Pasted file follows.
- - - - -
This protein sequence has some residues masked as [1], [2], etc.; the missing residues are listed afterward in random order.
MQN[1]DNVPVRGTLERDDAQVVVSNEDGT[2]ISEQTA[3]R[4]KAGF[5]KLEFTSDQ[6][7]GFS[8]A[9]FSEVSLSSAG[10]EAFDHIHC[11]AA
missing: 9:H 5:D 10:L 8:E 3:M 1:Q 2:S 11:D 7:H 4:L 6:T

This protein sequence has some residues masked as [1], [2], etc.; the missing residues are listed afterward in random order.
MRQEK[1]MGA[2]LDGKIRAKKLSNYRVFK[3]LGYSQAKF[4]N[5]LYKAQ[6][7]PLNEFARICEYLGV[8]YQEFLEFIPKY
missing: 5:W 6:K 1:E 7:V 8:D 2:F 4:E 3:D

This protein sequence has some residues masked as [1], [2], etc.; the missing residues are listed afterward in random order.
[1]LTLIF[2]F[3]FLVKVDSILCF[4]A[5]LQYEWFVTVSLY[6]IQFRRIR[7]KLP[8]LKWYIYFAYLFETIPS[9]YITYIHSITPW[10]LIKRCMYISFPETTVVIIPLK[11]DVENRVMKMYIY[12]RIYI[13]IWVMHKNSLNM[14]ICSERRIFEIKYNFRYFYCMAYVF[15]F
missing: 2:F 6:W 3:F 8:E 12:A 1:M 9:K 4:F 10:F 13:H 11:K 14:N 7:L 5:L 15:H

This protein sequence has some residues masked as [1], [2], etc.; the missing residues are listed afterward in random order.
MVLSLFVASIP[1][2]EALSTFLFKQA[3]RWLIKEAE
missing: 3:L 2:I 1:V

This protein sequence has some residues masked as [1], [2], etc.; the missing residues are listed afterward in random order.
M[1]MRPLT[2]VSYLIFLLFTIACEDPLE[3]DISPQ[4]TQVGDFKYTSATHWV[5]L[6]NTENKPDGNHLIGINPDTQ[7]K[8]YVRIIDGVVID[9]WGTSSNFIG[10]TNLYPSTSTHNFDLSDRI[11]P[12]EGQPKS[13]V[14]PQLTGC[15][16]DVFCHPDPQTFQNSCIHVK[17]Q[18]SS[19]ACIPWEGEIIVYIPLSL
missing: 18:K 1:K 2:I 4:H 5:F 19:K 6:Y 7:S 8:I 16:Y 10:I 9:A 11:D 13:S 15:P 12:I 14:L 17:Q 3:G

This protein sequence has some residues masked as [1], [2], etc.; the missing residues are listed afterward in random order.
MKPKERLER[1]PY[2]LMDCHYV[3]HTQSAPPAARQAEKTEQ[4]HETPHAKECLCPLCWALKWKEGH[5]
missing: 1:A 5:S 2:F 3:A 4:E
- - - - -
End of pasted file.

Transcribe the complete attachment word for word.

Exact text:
This protein sequence has some residues masked as [1], [2], etc.; the missing residues are listed afterward in random order.
MQN[1]DNVPVRGTLERDDAQVVVSNEDGT[2]ISEQTA[3]R[4]KAGF[5]KLEFTSDQ[6][7]GFS[8]A[9]FSEVSLSSAG[10]EAFDHIHC[11]AA
missing: 9:H 5:D 10:L 8:E 3:M 1:Q 2:S 11:D 7:H 4:L 6:T

This protein sequence has some residues masked as [1], [2], etc.; the missing residues are listed afterward in random order.
MRQEK[1]MGA[2]LDGKIRAKKLSNYRVFK[3]LGYSQAKF[4]N[5]LYKAQ[6][7]PLNEFARICEYLGV[8]YQEFLEFIPKY
missing: 5:W 6:K 1:E 7:V 8:D 2:F 4:E 3:D

This protein sequence has some residues masked as [1], [2], etc.; the missing residues are listed afterward in random order.
[1]LTLIF[2]F[3]FLVKVDSILCF[4]A[5]LQYEWFVTVSLY[6]IQFRRIR[7]KLP[8]LKWYIYFAYLFETIPS[9]YITYIHSITPW[10]LIKRCMYISFPETTVVIIPLK[11]DVENRVMKMYIY[12]RIYI[13]IWVMHKNSLNM[14]ICSERRIFEIKYNFRYFYCMAYVF[15]F
missing: 2:F 6:W 3:F 8:E 12:A 1:M 9:K 4:F 10:F 13:H 11:K 14:N 7:L 5:L 15:H

This protein sequence has some residues masked as [1], [2], etc.; the missing residues are listed afterward in random order.
MVLSLFVASIP[1][2]EALSTFLFKQA[3]RWLIKEAE
missing: 3:L 2:I 1:V

This protein sequence has some residues masked as [1], [2], etc.; the missing residues are listed afterward in random order.
M[1]MRPLT[2]VSYLIFLLFTIACEDPLE[3]DISPQ[4]TQVGDFKYTSATHWV[5]L[6]NTENKPDGNHLIGINPDTQ[7]K[8]YVRIIDGVVID[9]WGTSSNFIG[10]TNLYPSTSTHNFDLSDRI[11]P[12]EGQPKS[13]V[14]PQLTGC[15][16]DVFCHPDPQTFQNSCIHVK[17]Q[18]SS[19]ACIPWEGEIIVYIPLSL
missing: 18:K 1:K 2:I 4:H 5:F 19:K 6:Y 7:S 8:I 16:Y 10:I 9:A 11:D 13:S 15:P 12:I 14:L 17:Q 3:G

This protein sequence has some residues masked as [1], [2], etc.; the missing residues are listed afterward in random order.
MKPKERLER[1]PY[2]LMDCHYV[3]HTQSAPPAARQAEKTEQ[4]HETPHAKECLCPLCWALKWKEGH[5]
missing: 1:A 5:S 2:F 3:A 4:E